Menu

Now Reading
Thailand holds first post-coup elections in tentative return to democracy

Menu

Thailand holds first post-coup elections in tentative return to democracy

20190123 thailand election rtr
20190123 thailand election rtr
Photo: Reuters

Today, Thailand goes to the polls in the long-awaited first democratic elections for 500 lower house seats since the 2014 military coup.

The main pro-regime party, the Palang Pracharath Party (PPP) of the incumbent military PM, General Prayut Chan-o-cha, has promised minimum wage increases and minimum agricultural prices for farmers. In addition, it has proposed a set minimum salary for new graduates, likely targeting the 7 million young new voters in this election.

The agricultural policies in particular may be an attempt to capitalise on the waning fortunes of the main anti-Junta party, Pheu Thai, founded by ousted PM Thaksin Shinawatra, whose main support base was the rural north of the country. An electoral disqualification for its sister-party has resulted in Pheu Thai now contesting only 250-seats in the 500-seat lower house of parliament; the party cannot win a majority by itself.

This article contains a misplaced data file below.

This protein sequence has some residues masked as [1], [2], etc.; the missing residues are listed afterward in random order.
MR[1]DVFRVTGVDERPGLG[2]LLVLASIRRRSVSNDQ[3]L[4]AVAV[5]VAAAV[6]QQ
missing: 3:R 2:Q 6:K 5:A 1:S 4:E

The election looked set for a Pheu Thai bloc win but is now up for grabs, with the pro-Junta parties right in the running to form a coalition government. However, regardless of which party is able to win the lion’s share of votes, the 250-seat regime-appointed Senate will have 50% of the votes for the parliamentary-appointed Prime Minister. These inbuilt mechanisms in the post-Junta political system will prevent a truly democratic government free from military influence.

See Also
New Zealand Parliament to convene for first time

Wake up smarter with an assessment of the stories that will make headlines in the next 24 hours. Download The Daily Brief.

View Comments (0)

Leave a Reply

Your email address will not be published.

Scroll To Top